The Philadelphia Eagles love to make their NFL Draft trades, and they made another on day two. They moved down three spots in the first round from 70 (it was previously reported that pick 70 was given to the Dallas Cowboys, it has since been made known it was actually pick 84) to 73 and picked up a sixth rounder for their troubles. Let’s take a look at the Eagles draft grades for the second day of the 2021 NFL Draft.
Eagles Draft Grades for Day 2 | 2021 NFL Draft
Round 2: Landon Dickerson, IOL
For their first pick on Day 2, the Eagles selected Alabama center Landon Dickerson. After years of being criticized for not taking SEC players, Howie Roseman took two Alabama players in a row. While center is not an immediate need, with three-time All-Pro center Jason Kelce on the roster, Kelce’s been seemingly close to retirement for the last three years. In addition, Dickerson played at basically every single offensive line position during his college career. Even if Kelce plays a year or two more, Dickerson will be able to contribute elsewhere.
There’s a lot to like about Dickerson. He was second-team All-SEC in 2019, then improved on that by winning basically every lineman award possible in 2020. Dickerson was first-team All-SEC, an unanimous All-American, won the Rimington trophy for best center in the country and co-won the Jacobs Blocking Trophy (with first-round pick and teammate Alex Leatherwood). He was PFF’s top-rated center. Honestly, he was likely a first-round pick, if not for his one gigantic weakness.
Dickerson’s only flaw is his own body. He suffered three season-ending injuries in his first three years, including his ankles twice and his knees once. Dickerson had a healthy 2019 and most of 2020, but he also tore his ACL in the SEC Championship game last year. That’s four season-ending injuries in five years (he had a medical redshirt). There’s no doubting this kid’s talent, hard work, dedication and leadership, but his body may simply not let him play. The Eagles have a history of talented offensive linemen suffering injuries, and Dickerson could very well be the next in that line.
As always with these injury risks, you either get a steal or a pretty massive bust. We’ve seen it fail with guys like Marcus Lattimore or Sidney Jones (and arguably Carson Wentz). Then again, guys like Adrian Peterson were also thought to be an injury risk, and that clearly worked out. It’s a bit disappointing to go for a center when there were seemingly bigger needs on the Eagles and some really nice players on the board. Jeremiah Owusu-Koromoah at linebacker and Asante Samuel Jr. at cornerback were still available. Still, offensive lines are very important, and the age and health of ours is getting suspect.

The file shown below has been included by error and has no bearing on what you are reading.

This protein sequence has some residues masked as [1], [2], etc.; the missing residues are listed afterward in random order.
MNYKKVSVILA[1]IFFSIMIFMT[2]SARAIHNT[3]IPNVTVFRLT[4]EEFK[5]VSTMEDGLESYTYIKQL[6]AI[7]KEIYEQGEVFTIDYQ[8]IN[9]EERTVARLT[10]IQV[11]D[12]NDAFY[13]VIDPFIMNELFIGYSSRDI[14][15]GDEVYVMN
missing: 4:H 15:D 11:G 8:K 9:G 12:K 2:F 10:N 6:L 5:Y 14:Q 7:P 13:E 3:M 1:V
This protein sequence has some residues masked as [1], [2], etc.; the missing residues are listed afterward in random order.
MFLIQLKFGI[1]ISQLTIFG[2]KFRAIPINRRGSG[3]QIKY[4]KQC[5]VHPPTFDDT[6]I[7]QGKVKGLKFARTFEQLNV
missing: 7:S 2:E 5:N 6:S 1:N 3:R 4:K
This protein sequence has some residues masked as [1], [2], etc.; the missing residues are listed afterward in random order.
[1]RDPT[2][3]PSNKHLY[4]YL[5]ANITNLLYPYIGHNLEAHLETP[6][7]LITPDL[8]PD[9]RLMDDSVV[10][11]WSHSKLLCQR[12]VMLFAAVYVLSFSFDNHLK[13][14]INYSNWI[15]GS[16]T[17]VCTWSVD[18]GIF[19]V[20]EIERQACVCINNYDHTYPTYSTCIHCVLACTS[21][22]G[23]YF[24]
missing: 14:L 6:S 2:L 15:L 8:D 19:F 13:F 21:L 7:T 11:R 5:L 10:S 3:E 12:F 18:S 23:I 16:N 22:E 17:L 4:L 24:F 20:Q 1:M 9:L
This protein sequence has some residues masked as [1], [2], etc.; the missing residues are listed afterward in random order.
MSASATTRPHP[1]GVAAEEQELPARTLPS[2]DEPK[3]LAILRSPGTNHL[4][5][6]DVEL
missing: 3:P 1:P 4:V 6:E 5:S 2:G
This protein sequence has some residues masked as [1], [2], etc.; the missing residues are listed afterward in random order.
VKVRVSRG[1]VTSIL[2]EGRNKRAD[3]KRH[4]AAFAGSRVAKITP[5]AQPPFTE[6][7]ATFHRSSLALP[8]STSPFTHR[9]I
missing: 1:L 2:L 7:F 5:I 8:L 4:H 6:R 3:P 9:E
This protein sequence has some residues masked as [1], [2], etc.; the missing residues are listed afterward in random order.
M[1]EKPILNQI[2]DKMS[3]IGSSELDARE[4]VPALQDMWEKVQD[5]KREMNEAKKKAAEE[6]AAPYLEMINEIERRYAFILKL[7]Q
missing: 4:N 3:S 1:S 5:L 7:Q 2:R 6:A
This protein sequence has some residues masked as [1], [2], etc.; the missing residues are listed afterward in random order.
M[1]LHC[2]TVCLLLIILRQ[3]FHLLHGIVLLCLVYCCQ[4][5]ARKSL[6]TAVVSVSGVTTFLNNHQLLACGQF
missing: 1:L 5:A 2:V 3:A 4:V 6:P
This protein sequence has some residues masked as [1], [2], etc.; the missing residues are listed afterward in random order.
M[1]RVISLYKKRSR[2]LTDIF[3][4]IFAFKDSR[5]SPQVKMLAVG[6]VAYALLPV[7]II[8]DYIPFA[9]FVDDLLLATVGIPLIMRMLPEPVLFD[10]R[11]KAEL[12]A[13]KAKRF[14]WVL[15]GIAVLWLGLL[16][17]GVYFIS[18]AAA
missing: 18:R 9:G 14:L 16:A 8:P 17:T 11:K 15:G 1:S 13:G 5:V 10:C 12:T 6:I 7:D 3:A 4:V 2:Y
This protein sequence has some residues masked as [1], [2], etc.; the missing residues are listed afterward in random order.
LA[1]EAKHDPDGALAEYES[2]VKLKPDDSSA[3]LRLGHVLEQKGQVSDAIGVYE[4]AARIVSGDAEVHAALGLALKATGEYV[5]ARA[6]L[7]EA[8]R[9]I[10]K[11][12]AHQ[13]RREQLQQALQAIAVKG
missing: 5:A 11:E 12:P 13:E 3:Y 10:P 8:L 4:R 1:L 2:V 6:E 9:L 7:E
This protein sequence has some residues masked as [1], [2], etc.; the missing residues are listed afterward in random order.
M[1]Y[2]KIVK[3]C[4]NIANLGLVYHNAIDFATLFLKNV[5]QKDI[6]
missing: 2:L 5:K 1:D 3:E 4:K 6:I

Round 3: Milton Williams, DL
After trading down three spots with the Carolina Panthers, the Eagles took DT/DE Milton Williams out of Louisiana Tech. Williams wasn’t a massively-touted prospect, but he has some real tools. His athleticism is almost literally off the charts. He posted fantastic numbers in the 40 and in the cone and shuttle drills, as well as both jumping tests. His explosive power and agility are definitely there. Of course, that is compared to other defensive tackles and while his smaller size (6’3” 284 pounds) should mean he is faster and more agile. He also performed well on the bench press. Make no mistake, as far as testing goes Williams is an athletic freak.
The biggest knock against Williams is his size. Not just his height and weight, which are low for a defensive tackle, but his arms are also very short. This could be problematic in getting leverage and being able to make solid contact and push on offensive linemen. The size problem can be somewhat mitigated if he goes outside to play defensive end (which he did in high school and his first two years in college) but the arms problem cannot.
The saving grace for Milton is Aaron Donald. Much like DeVonta Smith hopes to be the next outlier size wise since Marvin Harrsion, Williams profiles similarly to Donald. The Rams DT is just 6-1, 285 pounds, with 32.5” arms. Williams is 6-3, 284 with 31.5” arms. The comparisons don’t end with just size, they also had the same crazy testing numbers. Donald had a 4.68-second 40, 35 bench press, 32 vertical jump, 116 broad, 7.11 cone drill and 4.39 shuttle. Milton (in his Pro Day, which is usually looser than the combine to be fair) tested at a 4.61-second 40, 34 bench press, 38.5 vertical, 121 broad, 6.87 three-cone and 4.25 shuttle.
All this means is that there is precedent for Milton’s size and wingspan to succeed in the NFL and that athleticism won’t be the thing that holds him back.
Strengths or Needs?
While the Eagles didn’t address either position considered a need after wide receiver on Day 2, and actually took two positions considered strengths, the picks aren’t really bad. D-line and O-line are strengths, but they are short-term strengths. Both positions are good, but not deep, and both are old and rather injury-prone. The Eagles have heavily-valued the trenches, and that hasn’t changed. With these two picks, those two strengths will theoretically remain strengths for quite a while longer, even when the current guard is gone. For a team that probably isn’t planning on competing in the short term, that’s rather smart.
As for the players themselves, all three first-round picks are rather high-risk, high-reward. They all have very obvious issues (Smith’s size, Dickerson’s injury history and Milton’s wingspan) but they all have the production and other measurables that outstrip those concerns, at least enough to take them rather high. If they pan out (which they could easily do), it will be an incredible draft, the best ever under Howie Roseman. If they don’t (and there is a very real possibility none of them do) then Roseman is gone. For many Eagles fans that’s a win-win.